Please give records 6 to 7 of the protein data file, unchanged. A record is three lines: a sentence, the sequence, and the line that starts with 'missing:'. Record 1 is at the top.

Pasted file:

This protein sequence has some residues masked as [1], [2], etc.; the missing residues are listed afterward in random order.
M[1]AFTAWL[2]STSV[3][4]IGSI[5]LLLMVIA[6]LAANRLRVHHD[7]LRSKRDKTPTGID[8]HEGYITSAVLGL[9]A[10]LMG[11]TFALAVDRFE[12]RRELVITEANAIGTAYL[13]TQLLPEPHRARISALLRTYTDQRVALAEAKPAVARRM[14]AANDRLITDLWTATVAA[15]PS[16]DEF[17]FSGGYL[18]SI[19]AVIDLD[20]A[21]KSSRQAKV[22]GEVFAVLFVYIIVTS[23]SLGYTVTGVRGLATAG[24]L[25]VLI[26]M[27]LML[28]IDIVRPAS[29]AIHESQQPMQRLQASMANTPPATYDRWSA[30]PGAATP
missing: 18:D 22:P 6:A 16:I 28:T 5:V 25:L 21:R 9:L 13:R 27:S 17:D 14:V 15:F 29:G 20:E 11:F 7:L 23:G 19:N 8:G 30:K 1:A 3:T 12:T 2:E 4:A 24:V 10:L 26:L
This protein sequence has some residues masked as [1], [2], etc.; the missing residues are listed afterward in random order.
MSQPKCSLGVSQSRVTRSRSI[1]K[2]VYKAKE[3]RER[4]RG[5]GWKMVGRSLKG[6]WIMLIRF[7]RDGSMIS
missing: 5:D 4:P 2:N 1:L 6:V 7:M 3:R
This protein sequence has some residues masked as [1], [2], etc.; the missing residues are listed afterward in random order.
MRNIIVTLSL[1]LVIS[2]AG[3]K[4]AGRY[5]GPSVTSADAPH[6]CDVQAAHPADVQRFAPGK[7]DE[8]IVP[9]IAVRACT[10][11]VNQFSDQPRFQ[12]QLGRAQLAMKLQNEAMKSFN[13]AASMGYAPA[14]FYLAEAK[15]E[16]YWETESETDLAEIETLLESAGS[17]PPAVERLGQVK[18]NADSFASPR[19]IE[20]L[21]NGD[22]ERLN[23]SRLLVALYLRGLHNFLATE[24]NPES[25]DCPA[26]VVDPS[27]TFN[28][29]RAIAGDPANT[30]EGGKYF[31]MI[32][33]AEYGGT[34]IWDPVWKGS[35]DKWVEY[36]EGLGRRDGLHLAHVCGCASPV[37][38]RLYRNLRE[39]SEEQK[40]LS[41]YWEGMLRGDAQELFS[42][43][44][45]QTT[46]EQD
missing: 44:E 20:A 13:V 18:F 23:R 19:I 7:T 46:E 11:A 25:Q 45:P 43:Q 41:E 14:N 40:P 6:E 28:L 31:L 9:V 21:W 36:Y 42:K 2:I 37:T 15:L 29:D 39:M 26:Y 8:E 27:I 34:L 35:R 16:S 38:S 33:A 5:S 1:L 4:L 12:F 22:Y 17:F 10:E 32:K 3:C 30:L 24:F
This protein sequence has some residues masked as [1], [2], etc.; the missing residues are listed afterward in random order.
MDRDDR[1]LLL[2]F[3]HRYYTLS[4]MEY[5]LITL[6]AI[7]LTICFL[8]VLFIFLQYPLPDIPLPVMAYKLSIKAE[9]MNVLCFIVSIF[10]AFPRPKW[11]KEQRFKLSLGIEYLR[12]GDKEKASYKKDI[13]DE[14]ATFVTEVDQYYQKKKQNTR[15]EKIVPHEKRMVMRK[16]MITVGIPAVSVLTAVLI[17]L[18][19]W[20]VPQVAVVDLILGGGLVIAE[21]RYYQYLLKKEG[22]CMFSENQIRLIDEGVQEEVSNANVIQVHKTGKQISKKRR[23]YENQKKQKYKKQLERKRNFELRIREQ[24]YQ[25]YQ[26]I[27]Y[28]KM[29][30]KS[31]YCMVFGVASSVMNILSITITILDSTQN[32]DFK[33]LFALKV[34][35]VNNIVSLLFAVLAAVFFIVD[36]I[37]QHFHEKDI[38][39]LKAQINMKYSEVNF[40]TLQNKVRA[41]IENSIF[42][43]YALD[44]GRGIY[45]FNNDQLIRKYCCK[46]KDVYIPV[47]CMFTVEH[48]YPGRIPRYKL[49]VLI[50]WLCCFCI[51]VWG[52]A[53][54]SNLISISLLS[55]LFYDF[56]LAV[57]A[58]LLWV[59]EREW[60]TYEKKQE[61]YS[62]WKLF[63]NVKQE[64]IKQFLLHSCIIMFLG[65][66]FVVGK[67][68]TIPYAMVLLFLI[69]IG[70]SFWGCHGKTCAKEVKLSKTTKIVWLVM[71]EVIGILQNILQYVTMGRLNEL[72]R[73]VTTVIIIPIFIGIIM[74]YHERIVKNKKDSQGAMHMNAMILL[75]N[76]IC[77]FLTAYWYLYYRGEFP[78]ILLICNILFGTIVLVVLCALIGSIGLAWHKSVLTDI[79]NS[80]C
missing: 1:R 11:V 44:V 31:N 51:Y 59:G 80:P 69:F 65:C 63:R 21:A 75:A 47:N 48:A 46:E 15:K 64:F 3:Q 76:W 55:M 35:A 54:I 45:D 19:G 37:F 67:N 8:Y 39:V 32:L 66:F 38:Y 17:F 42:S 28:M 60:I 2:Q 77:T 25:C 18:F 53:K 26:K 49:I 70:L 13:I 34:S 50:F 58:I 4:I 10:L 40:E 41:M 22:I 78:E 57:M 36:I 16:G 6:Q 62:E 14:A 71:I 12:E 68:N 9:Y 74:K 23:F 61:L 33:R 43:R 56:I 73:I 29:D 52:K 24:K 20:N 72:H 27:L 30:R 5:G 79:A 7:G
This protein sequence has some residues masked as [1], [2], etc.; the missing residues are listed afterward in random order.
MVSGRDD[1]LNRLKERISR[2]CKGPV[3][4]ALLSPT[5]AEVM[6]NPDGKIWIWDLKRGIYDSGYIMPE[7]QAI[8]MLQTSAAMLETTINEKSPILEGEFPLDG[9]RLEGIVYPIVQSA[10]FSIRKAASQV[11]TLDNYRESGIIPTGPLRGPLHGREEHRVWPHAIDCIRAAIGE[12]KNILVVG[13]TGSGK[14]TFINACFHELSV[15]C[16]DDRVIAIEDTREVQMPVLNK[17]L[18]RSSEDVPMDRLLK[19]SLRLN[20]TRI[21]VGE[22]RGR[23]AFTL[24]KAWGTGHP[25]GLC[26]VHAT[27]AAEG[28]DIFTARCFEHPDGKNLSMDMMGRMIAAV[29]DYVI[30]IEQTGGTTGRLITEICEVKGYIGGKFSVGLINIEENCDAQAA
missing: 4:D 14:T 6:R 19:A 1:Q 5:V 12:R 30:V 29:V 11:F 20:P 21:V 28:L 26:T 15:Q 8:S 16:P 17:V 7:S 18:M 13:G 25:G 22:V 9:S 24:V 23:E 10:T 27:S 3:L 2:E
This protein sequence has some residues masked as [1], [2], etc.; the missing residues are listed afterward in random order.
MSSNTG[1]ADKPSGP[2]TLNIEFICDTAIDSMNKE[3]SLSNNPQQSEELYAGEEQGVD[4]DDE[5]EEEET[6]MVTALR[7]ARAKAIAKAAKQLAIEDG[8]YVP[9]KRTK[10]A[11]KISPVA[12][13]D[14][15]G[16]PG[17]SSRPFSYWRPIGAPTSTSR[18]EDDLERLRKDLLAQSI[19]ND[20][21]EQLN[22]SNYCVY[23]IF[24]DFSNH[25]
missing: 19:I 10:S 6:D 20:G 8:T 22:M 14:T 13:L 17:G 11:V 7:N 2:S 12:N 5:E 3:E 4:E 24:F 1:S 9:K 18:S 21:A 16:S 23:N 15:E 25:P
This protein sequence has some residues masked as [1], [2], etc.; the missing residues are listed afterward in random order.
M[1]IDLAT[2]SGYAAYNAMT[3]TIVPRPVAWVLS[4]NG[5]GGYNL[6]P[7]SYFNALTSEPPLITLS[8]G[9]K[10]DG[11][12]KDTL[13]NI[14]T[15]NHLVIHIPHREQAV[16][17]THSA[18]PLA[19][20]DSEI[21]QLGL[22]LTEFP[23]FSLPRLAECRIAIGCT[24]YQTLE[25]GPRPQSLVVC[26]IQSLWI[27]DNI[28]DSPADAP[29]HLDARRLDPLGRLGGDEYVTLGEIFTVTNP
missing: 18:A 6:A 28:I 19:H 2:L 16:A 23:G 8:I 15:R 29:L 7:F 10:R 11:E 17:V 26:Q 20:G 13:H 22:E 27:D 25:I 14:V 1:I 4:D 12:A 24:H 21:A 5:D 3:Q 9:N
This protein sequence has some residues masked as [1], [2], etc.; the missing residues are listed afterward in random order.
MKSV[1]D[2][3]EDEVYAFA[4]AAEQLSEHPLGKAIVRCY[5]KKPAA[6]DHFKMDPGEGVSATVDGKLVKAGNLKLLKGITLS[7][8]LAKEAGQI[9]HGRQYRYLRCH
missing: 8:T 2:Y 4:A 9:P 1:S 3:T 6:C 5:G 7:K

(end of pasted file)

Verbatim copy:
This protein sequence has some residues masked as [1], [2], etc.; the missing residues are listed afterward in random order.
MSSNTG[1]ADKPSGP[2]TLNIEFICDTAIDSMNKE[3]SLSNNPQQSEELYAGEEQGVD[4]DDE[5]EEEET[6]MVTALR[7]ARAKAIAKAAKQLAIEDG[8]YVP[9]KRTK[10]A[11]KISPVA[12][13]D[14][15]G[16]PG[17]SSRPFSYWRPIGAPTSTSR[18]EDDLERLRKDLLAQSI[19]ND[20][21]EQLN[22]SNYCVY[23]IF[24]DFSNH[25]
missing: 19:I 10:S 6:D 20:G 8:T 22:M 14:T 13:L 17:G 11:V 7:N 2:S 12:N 5:E 3:E 4:E 24:F 1:S 9:K 18:S 21:A 16:S 23:N 15:E 25:P
This protein sequence has some residues masked as [1], [2], etc.; the missing residues are listed afterward in random order.
M[1]IDLAT[2]SGYAAYNAMT[3]TIVPRPVAWVLS[4]NG[5]GGYNL[6]P[7]SYFNALTSEPPLITLS[8]G[9]K[10]DG[11][12]KDTL[13]NI[14]T[15]NHLVIHIPHREQAV[16][17]THSA[18]PLA[19][20]DSEI[21]QLGL[22]LTEFP[23]FSLPRLAECRIAIGCT[24]YQTLE[25]GPRPQSLVVC[26]IQSLWI[27]DNI[28]DSPADAP[29]HLDARRLDPLGRLGGDEYVTLGEIFTVTNP
missing: 18:A 6:A 28:I 19:H 2:L 16:A 23:G 8:I 15:R 29:L 7:F 10:R 11:E 17:V 26:Q 20:G 13:H 22:E 27:D 25:I 14:V 1:I 4:D 12:A 24:H 21:A 5:D 3:Q 9:N